One of the most interesting aspect of our generation’s dance culture is the importance of videos not only for entertainment but also for learning. I’ve lost count how many times I’ve watched Frankie (the other one) do his Welcome to the Party routine. The videos that Tien and I like take will most likely never be seen by any large number of dancers since we like to focus just on own little mountain town dance scene(s) and our friends. We’re totally cool with that because we really just like shooting, a lot, even if it’s just ourselves. It also gives us evidence to explain to our non-dance friends why we had to bail on their event for the millionth time – “So that’s why you missed my birthday party? That’s good.. I guess”.
And yes, the picture above has actually no relevance to the actual article. Read More…
I’m a big fan of statistics. It allows me to accurate gauge how many people we will have turn out for our blues dances in Toronto (2nd and 4th fridays of the month) as well as provide a good base when deciding on what to focus on next. Some key milestones in the past six months include actually hiring musicians to play for us, expanding to twice a month dances instead of once a month, and having out-of-town instructors to come and teach workshops. Without accurate record keeping for making decisions, I might have been tempted to attempt to grow too fast and too soon. Nobody likes an poorly attended dance.
There are a number of important stats that have pretty much shaped our blues scene to what is today but none more than the image above. 61% of our dancers in the blues scene are females. 47% percent are females between the ages of 18-34. My goal for this upcoming few months is to make whole wack-load of new dance friends. Male dance friends. A daunting task even for myself, but when there is a will (and the dollars and cents), there is a way.
A few very quick lessons that I learned about filming where dancers and musicians meet.
Lesson 1 – Watch out for flailing limbs/Let dancers know you are there. As photographers, we often do not have hulking gear as videographers do to warn dancers flailing dancers. When you see me from the back when I’m filming, I’m pretty sure I just look like my ordinary self schmuck self standing awkwardly (not unusual in my day to day habitat). In actuality, I’m trying to hold a very expensive but fragile camera very, very still WHILE keeping my peripheral vision aware of incoming bodies and arms.
What I’ve learned from those first wallet-defying experience is that instead of starting your recording then moving out of the way of dancers while filming, I now try to stake claim to a piece of dance floor real-state and making eye contact with the dancers around me. This let’s them know that, “hey i’m here”, and that I’m attempting to film around them. Doing this the hope is that dancers make a conscience effort of not crashing on top of me. Most of the time this is just enough to start filming without having to move so much. Read More…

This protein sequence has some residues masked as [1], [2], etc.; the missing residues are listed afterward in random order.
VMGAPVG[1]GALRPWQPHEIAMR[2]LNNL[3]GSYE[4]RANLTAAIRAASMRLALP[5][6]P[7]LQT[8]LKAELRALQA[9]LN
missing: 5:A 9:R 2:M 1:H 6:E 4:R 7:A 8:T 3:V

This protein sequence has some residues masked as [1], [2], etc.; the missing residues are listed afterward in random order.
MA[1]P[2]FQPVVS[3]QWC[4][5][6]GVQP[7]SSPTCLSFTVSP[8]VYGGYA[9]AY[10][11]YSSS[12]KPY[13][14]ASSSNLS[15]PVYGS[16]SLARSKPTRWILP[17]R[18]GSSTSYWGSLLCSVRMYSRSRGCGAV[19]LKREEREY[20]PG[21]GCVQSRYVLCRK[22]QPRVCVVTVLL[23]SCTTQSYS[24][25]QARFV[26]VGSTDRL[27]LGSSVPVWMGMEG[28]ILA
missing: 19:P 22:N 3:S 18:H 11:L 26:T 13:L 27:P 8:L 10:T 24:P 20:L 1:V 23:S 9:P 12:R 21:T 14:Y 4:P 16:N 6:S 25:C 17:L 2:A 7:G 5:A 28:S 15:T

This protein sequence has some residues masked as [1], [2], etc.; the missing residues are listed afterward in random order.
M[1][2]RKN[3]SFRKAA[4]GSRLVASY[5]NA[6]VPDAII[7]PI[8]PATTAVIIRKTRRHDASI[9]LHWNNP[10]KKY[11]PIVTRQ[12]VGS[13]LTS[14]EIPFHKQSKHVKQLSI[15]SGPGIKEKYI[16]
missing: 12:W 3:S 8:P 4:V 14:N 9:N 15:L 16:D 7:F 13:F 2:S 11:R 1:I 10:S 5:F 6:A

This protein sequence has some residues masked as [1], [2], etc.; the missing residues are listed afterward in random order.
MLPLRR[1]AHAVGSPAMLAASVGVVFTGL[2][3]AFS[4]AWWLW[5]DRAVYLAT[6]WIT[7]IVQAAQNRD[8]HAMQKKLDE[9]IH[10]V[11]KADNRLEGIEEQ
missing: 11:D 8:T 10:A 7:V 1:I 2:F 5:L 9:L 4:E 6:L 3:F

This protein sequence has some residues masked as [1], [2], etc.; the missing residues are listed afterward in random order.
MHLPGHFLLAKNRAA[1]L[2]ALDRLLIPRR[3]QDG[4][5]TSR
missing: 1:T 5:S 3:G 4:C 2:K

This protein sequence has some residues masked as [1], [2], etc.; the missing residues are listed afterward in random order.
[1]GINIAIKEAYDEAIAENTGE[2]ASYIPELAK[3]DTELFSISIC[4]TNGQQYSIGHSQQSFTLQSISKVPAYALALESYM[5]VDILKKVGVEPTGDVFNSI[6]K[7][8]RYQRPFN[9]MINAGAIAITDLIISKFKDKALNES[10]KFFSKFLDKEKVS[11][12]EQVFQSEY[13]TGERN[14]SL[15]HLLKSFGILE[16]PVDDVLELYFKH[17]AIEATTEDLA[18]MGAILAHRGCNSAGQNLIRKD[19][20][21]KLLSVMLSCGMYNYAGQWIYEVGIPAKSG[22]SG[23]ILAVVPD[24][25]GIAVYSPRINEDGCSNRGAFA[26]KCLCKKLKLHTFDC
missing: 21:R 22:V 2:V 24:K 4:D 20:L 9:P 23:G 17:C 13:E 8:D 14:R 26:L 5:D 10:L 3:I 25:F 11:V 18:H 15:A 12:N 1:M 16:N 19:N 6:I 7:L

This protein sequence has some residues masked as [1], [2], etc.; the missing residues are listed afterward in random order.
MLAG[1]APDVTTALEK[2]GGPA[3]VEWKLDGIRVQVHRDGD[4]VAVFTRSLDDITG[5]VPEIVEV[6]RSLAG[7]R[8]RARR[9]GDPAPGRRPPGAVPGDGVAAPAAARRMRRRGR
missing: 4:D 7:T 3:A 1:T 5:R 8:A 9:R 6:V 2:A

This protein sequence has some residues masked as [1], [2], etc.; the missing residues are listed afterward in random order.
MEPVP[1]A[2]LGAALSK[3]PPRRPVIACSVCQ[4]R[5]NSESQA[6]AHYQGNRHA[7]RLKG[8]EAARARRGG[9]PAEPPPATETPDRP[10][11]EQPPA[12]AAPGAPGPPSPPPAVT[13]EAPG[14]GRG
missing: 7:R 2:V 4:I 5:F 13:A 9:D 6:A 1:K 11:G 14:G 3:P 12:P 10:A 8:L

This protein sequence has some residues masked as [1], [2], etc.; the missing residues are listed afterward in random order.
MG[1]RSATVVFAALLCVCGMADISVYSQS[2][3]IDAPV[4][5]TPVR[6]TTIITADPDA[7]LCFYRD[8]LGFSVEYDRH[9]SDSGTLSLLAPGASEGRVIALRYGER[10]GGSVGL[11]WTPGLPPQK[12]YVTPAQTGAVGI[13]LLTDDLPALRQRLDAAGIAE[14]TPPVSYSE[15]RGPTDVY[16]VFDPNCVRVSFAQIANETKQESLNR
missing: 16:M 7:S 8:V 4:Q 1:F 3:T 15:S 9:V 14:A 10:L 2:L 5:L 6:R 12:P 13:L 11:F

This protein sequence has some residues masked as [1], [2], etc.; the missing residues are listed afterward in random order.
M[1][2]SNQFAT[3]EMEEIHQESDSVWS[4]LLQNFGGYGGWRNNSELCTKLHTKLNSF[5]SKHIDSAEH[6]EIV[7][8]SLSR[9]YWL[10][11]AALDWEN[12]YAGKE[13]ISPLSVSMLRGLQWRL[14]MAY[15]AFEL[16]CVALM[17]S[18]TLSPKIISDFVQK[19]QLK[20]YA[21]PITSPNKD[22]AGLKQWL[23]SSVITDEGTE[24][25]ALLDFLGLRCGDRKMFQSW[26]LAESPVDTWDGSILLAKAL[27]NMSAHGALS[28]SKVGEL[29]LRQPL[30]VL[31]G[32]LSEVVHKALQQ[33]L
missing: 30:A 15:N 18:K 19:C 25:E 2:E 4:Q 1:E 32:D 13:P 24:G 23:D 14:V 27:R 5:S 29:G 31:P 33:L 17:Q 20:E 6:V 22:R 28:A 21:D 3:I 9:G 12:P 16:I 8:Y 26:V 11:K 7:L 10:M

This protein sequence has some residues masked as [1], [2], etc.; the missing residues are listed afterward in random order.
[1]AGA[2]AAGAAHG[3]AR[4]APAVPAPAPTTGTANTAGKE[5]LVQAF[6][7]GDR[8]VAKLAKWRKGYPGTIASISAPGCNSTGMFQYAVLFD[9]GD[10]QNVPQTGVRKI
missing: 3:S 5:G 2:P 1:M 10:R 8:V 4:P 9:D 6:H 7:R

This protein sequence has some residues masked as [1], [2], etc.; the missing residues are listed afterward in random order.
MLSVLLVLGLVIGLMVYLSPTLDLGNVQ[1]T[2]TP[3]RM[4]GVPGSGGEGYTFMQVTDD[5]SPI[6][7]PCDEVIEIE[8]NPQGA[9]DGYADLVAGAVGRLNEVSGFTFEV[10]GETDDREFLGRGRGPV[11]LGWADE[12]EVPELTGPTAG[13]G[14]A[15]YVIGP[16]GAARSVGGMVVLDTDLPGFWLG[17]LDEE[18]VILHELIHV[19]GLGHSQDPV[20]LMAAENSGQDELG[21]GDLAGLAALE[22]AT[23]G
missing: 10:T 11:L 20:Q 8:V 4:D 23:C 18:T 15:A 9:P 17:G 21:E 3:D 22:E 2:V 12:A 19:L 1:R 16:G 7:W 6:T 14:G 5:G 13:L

At TUX (the best small but big lindy hop event in Toronto, amiright), there were two competitions – a newcomer jack and jill and an open jack and jill. I was honored to be asked to judge the open jack and jill though I have a sneaking suspicion that I was only asked to keep me from drunkenly smashing into other dancers during the competition (the first step is admittance). One of the judging criteria for both competitions was “spirit” or the essence of lindy hop. The question of the day during my bus ride home – given all things are equal from a competitor skill level point of view, how does one even judge “spirit”?
Is it like this?
But obviously not everyone is going to be as awesome as the Harlem Hotshots…
A phrase that was being thrown around Followlogie this weekend was “dancing from a place of truth”. While I personally do not understand it myself one-hundred percent in the context of the lindy hop world, the way I right now is to always gain inspiration from other dancer’s movements but be proud of your own.
“Dancing from a place of truth” was being thrown around so much this weekend that I was beginning to wonder what had prompted such change within the dance instructor community. My thoughts – as dance instructors and organizers of lindy hop scenes around the world get older and more mature, there is also a parallel gradual increase of … existentialism (?) undertone in their teachings. I mean, who doesn’t want to spread their beliefs to as many people as possible. I feel that dancing in our community (and sometimes communities) is becoming more of a sense of being and purpose rather than just an activity we do for fun and social reasons. This definitely describes majority of people that I know nowadays and applies to me even more so that I can describe here in words. I’ve always admired dancers who display such confidence and surety in their dance such as Frankie Martinez and my new personal hero Alain Wong from Cats Corner. I don’t quite have it yet in me to dance to my ability when the world is *actually* watching, but I’m making strides towards it.
The above picture is by Bertograph.ca from Montreal, a super great photographer who constantly wows me with the sheer amount of quality pictures he posts up from events. And yes, that is my angry dance face ;)